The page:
Where do ideas for books come from? The writer, James Clavell, said he happened across a short article in a newspaper about an American man who became a shogun in Japan. From that small tidbit came his fascinating book Shogun. Personal experience is another popular source to mine. How often have authors been advised to â€œwrite what you know?â€ Iâ€™m guessing that reference is to personal experience, which could be why the local plumber feels he has a book inside him after spending thirty years unclogging drains. Thereâ€™re family sagas percolating in the subconscious, world history with all its glory and gore, ideas â€œripped from the headlinesâ€ and probably a hundred other ways to spark a writerâ€™s imagination.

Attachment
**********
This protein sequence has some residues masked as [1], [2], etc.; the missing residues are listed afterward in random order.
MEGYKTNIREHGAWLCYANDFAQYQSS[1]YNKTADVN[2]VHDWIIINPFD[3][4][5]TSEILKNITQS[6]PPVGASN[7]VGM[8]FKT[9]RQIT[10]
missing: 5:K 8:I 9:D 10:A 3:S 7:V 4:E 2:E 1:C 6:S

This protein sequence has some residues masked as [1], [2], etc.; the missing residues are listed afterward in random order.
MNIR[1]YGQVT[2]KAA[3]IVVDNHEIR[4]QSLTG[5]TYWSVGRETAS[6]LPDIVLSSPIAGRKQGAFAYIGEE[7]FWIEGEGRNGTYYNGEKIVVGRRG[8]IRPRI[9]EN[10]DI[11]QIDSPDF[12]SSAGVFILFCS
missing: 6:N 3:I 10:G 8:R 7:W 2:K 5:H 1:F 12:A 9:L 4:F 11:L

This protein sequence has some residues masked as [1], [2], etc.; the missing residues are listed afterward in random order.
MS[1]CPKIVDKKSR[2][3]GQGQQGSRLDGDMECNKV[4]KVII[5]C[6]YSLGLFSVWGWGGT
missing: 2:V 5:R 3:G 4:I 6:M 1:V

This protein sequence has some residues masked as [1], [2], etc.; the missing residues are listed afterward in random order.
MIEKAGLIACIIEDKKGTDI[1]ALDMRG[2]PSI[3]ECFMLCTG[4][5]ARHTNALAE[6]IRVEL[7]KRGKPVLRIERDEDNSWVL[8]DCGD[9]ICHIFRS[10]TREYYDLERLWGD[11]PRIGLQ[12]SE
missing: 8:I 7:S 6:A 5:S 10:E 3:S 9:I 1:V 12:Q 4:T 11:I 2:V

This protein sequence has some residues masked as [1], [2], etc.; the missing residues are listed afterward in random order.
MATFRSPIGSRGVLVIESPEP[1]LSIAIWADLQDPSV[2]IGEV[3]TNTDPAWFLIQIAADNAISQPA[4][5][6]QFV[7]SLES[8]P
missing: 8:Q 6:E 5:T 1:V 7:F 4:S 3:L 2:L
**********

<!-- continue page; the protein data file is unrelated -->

Iâ€™m a visual writer and see a scene as clearly as if I were standing beside the character. For instance, this popped into my head one day: a young woman I eventually named Allie glances out of her front window. Her gaze settles on a nearby parked car. A man sits inside. Sheâ€™d spotted the car twice before when two men occupied it. She becomes suspicious and calls the police. In no time, the vehicleâ€™s then lone occupant arrives at her door and flashes his ID. Heâ€™s a cop and was on stake out duty hoping to intercept a serial killer who is on his way to San Francisco to â€œmeet upâ€ with Allie. (The cop, of course, is tall, well-built and muy grande in the looks department). Complications abound as the suspense builds. That short visual led me to flesh out â€œForever Mine,â€ my romantic suspense novel.